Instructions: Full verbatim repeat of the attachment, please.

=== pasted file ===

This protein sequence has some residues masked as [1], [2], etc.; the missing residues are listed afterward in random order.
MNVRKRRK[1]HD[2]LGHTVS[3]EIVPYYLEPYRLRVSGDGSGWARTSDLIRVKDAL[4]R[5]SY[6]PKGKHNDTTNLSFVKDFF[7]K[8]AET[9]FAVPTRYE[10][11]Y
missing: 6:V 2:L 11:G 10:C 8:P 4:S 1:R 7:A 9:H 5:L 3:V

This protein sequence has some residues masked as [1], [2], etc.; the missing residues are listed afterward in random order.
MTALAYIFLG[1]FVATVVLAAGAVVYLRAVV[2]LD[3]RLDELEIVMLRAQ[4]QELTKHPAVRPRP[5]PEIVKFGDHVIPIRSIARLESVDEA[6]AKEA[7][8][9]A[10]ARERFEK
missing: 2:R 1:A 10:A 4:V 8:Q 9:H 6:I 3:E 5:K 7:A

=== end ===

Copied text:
This protein sequence has some residues masked as [1], [2], etc.; the missing residues are listed afterward in random order.
MNVRKRRK[1]HD[2]LGHTVS[3]EIVPYYLEPYRLRVSGDGSGWARTSDLIRVKDAL[4]R[5]SY[6]PKGKHNDTTNLSFVKDFF[7]K[8]AET[9]FAVPTRYE[10][11]Y
missing: 6:V 2:L 11:G 10:C 8:P 4:S 1:R 7:A 9:H 5:L 3:V

This protein sequence has some residues masked as [1], [2], etc.; the missing residues are listed afterward in random order.
MTALAYIFLG[1]FVATVVLAAGAVVYLRAVV[2]LD[3]RLDELEIVMLRAQ[4]QELTKHPAVRPRP[5]PEIVKFGDHVIPIRSIARLESVDEA[6]AKEA[7][8][9]A[10]ARERFEK
missing: 2:R 1:A 10:A 4:V 8:Q 9:H 6:I 3:E 5:K 7:A